On 11 February 1993, in a car heading from the centre of the Russian capital Moscow to the city’s Domodedovo airport, the Russian rhythmic gymnast Oxana Kostina and her fiancé Eduard Zenovka relived the former’s performance at a recent competition in France.
Sixty-three days later, on 15 April, the beautiful gymnast was due to celebrate her 21st birthday.
The couple spoke of their respective plans. Zenovka, a bronze medallist in the Modern Pentathlon at the 1992 Olympics in Barcelona, was dreaming of gold at the forthcoming World Championships and, beyond that, at the 1996 Atlanta Olympics. Kostina, meanwhile, was determined to make up for her failure to make the team for Barcelona by taking centre stage at Atlanta. She had every reason to feel confident, having taken gold at five events at the World Championships in Brussels (BEL) in autumn 1992.
But then suddenly, and in the most brutal manner imaginable, all of their dreams were shattered.
A lorry crashed head-on into their vehicle. Both athletes were seriously injured and needed surgery in hospital, where Oksana died a couple of hours later. News of the tragedy spread quickly, leaving the gymnastics world in a state of shock.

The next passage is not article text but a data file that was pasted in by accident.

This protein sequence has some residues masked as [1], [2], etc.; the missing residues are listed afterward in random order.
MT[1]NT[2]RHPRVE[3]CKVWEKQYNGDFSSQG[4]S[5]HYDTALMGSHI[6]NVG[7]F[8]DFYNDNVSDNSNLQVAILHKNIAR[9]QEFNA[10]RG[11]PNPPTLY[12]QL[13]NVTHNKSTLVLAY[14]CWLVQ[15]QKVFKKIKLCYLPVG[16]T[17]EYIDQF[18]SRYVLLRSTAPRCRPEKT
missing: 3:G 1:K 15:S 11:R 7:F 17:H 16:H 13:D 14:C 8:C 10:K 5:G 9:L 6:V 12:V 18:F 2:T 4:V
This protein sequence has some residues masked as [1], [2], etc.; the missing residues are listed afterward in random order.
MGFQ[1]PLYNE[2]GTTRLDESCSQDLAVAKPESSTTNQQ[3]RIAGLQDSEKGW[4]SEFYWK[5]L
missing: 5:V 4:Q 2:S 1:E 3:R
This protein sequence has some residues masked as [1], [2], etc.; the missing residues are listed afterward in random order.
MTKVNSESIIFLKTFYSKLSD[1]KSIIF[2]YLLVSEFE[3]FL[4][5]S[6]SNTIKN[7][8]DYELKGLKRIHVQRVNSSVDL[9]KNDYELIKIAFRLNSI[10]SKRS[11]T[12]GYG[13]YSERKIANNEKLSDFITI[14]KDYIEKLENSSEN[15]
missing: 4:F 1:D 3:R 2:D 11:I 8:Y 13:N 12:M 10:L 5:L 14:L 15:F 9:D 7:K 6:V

A few months later in Alicante, Spain, the whole of the international rhythmic gymnastics community gathered for the opening of the 17th World Championships.
In memory of the deceased gymnast, the entire hall was plunged into darkness. Suddenly, a single spotlight picked out a young female gymnast, clasping a bouquet of roses in her trembling hand. The shaft of light followed her, as she stepped slowly towards a podium and placed the flowers on the highest level.
Throughout the hall, a deafening silence prevailed, punctuated only by the sound of tears. Emotions ran high as the rhythmic gymnastics world honoured the memory of one of its brightest stars.
The national selectors overlooked Oxana Kostina for the Barcelona Olympics, opting instead for Alexandra Timoshenko and Oxana Skaldina. However, that setback merely drove her on. A few weeks later, she won five gold medals at the World Championships: individual all-around; rope; hoop; ball; and clubs.
But then, soon after, the Angel of Irkutsk was gone forever.
This article is part of a weekly series in the run-up to the London 2012 Olympic Games as the FIG remembers outstanding previous gymnasts.
Olympic countdown - 100 days to go!
Moskalenko - first Olympic Trampoline Champion
"The Scandal in the KB Hallen"!
Vitaly Scherbo - a legend
Justice triumphed over pride
Sawao Kato - Total devotion
An exceptional show of sportsmanship
The story of Yuri Titov